Behavioral Ecology and Sociobiology

, Volume 70, Issue 4, pp 459–466

The dark side of the red ape: male-mediated lethal female competition in Bornean orangutans

Authors

    • Anthropological Institute and MuseumUniversity of Zurich
  • Julia A. Kunz
    • Anthropological Institute and MuseumUniversity of Zurich
  • Sonja Falkner
    • Anthropological Institute and MuseumUniversity of Zurich
  • Sri Suci Utami Atmoko
    • Universitas Nasional Jakarta
  • Shauhin E. Alavi
    • Department of AnthropologyRutgers, The State University of New Jersey
  • Alysse M. Moldawer
    • Department of AnthropologyRutgers, The State University of New Jersey
  • Erin R. Vogel
    • Department of AnthropologyRutgers, The State University of New Jersey
  • Caroline Schuppli
    • Anthropological Institute and MuseumUniversity of Zurich
  • Carel P. van Schaik
    • Anthropological Institute and MuseumUniversity of Zurich
  • Maria A. van Noordwijk
    • Anthropological Institute and MuseumUniversity of Zurich
Original Article

DOI: 10.1007/s00265-015-2053-3

Cite this article as:
Marzec, A.M., Kunz, J.A., Falkner, S. et al. Behav Ecol Sociobiol (2016) 70: 459. doi:10.1007/s00265-015-2053-3

Abstract

Female Bornean orangutans (Pongo pygmaeus wurmbii) are mainly solitary and philopatric, leading to adult female relatives sharing adjacent and overlapping home ranges. Females tend to be intolerant of unrelated females, with whom they also may have overlapping home ranges. However, fights that lead to injuries are extremely rare and lethal aggression had never been observed. Here, we report the first case of lethal female-female aggression during over 26,000 h of focal data collected on adult females at Tuanan, Central Kalimantan: A young female, who had recently lost her infant, attacked an old resident female. The interaction’s unique feature was that the attacking female was supported by an unflanged male, who had been in consort with her during the week preceding the attack and was responsible for the lethal injuries to the victim. The victim received protection from a flanged male who was probably attracted to the noise generated by the fight. We conclude that even in a species in which coercion is frequently observed in male-female interactions, female leverage over males can coax males into providing services, such as coalitionary support.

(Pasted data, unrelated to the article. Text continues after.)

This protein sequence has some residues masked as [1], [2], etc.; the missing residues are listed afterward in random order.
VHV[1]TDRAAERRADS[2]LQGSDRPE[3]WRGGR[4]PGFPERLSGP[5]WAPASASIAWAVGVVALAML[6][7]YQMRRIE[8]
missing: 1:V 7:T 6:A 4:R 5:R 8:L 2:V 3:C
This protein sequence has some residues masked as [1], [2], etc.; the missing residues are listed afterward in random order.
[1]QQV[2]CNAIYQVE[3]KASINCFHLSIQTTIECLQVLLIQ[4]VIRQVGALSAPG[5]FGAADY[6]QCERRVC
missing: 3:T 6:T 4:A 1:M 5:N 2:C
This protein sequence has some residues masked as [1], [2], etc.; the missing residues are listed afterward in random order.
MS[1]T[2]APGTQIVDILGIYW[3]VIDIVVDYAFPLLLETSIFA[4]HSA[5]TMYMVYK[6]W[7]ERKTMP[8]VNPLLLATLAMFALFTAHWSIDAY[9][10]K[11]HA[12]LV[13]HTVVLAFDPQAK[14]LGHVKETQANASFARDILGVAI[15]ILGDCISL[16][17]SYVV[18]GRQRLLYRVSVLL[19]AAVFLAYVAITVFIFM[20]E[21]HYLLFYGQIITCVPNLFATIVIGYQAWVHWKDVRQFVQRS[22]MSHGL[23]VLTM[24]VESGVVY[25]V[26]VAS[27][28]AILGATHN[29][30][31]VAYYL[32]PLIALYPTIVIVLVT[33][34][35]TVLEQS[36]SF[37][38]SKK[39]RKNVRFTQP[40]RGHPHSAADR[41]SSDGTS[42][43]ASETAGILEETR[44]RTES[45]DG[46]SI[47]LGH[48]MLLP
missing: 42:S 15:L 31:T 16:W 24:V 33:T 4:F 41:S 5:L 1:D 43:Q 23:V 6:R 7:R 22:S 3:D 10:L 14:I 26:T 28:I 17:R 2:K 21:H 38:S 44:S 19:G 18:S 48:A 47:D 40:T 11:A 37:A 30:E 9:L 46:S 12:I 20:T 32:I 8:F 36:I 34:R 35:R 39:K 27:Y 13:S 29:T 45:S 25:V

Keywords

OrangutanLethal aggressionCoalitionary attackFemale-female competitionMale support

Supplementary material

265_2015_2053_MOESM1_ESM.docx (36 kb)
ESM 1(DOCX 35 kb)

Copyright information

© Springer-Verlag Berlin Heidelberg 2016